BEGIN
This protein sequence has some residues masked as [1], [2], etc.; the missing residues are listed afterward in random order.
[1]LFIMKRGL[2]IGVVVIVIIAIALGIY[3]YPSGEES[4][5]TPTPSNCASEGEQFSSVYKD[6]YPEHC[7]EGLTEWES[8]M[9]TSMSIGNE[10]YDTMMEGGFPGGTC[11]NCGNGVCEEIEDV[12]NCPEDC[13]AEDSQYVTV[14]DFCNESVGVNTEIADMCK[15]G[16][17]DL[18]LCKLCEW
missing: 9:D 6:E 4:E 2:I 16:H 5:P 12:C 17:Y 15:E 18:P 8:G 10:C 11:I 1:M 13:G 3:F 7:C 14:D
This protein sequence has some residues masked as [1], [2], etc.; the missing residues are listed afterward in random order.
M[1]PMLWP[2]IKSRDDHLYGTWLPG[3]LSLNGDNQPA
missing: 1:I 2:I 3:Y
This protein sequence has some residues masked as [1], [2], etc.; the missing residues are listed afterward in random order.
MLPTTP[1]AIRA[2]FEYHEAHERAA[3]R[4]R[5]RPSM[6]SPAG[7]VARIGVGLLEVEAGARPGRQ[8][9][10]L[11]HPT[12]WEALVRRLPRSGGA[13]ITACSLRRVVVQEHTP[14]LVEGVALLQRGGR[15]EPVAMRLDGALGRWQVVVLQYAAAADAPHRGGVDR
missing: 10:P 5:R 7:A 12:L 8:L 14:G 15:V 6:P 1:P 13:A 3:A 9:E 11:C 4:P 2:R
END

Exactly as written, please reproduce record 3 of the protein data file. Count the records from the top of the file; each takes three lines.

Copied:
This protein sequence has some residues masked as [1], [2], etc.; the missing residues are listed afterward in random order.
MLPTTP[1]AIRA[2]FEYHEAHERAA[3]R[4]R[5]RPSM[6]SPAG[7]VARIGVGLLEVEAGARPGRQ[8][9][10]L[11]HPT[12]WEALVRRLPRSGGA[13]ITACSLRRVVVQEHTP[14]LVEGVALLQRGGR[15]EPVAMRLDGALGRWQVVVLQYAAAADAPHRGGVDR
missing: 10:P 5:R 7:A 12:L 8:L 14:G 15:V 6:P 1:P 13:A 3:A 9:E 11:C 4:P 2:R